I purchased the Disney classic DVD of the "Annette" serial but I would like to see season two and three. I was told that she was part of the Spin and Marty Serials for season two and three (I alwo purchased that one and the hardy boys - I still remember watching them as a kid - I am 60 years old. Do you know when or if the other two seasons with annette as part of Spin and Marty will be released ? I keep checking at but never see it there . Thanks, Mark in Florida

  • susan | April 12, 2013 7:49 AMReply

    thank you leonard for such great memories and also letting younger people know just how special she was. I do think it was silly for some to carry on a bit about some particulars, especially at a time like this. It was refreshing how lovingly all remembered her. So- so- different in how some of the newer generation and even older folk remembered the fine Margaret Thatcher who only followed her convictions and did what she truly believed best for

    England. History shows it was in much better shape then than it is with todays policies. Wouldn't it be nice to see the Mickey Mouse Club be broadcast again so that our young people could see something kind and fun to watch. It might just do them some good. Thank you again Leonard.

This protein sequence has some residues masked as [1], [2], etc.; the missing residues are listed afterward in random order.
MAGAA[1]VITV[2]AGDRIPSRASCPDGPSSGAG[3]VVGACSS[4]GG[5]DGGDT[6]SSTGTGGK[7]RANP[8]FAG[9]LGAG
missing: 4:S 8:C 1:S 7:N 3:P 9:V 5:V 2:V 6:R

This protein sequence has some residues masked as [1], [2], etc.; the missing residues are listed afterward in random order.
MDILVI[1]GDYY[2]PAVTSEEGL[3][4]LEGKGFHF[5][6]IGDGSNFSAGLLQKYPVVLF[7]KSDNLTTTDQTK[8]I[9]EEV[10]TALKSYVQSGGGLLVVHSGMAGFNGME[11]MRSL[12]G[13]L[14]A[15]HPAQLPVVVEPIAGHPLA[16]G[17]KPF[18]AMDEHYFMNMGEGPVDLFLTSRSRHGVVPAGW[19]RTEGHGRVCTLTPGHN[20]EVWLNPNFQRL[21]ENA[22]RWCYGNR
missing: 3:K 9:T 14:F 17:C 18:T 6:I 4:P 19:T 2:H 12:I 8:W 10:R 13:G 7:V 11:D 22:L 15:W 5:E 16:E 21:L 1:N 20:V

• Kevin S.Butler | April 11, 2013 5:40 AMReply

    A very sad loss..I'm sorry..Len.

  • Eileen | April 9, 2013 5:06 PMReply

    Thank you Leonard, but was it necessary to mention "the fact that she DEVELOPED EARLIER than some of the other girls???????????????????..........appealing to GROWING boys!!!!!!!!!!!!!!" She was born in's none of your freaking business when YOU think she should have DEVELOPED! the time I was 5 in 57 she would have been a whopping 15! You horny little boy you....highly distasteful of you to bring this disappointed. But I forgive you. There will never be another Annette Funicello period. God Bless her family~

  • Norm | April 11, 2013 10:25 PM

    I agree, innocuous,harmless...

  • Ross Care | April 10, 2013 5:33 AM

    LM is not the first to have made this fairly innocuous observation.

  • Walt Mitchell | April 9, 2013 3:07 AMReply

    Leonard, thank you for your heartfelt tribute! I never met Annette, but she was an inspiration for all America! I seldom tried to watch The Mickey Mouse Club when it debuted. The nearest station showing it was fifty miles away in Syracuse, and a snowy screen was the result in those pre-cable days! But my parents bought me the Mickey Mouse Club records! Between that and other Annette tie-ins of the day, I loved that girl! In response to the comment from Richard, the studio did release some of the serials, each one in its own DVD package, and the Annette serial was one of those, as was the original Hardy Boys serial. Annette was a religious person, and because of that background, she was kind and polite to people, even behind the scenes. So she was a GOOD human being, which is the most important thing in anyone's life!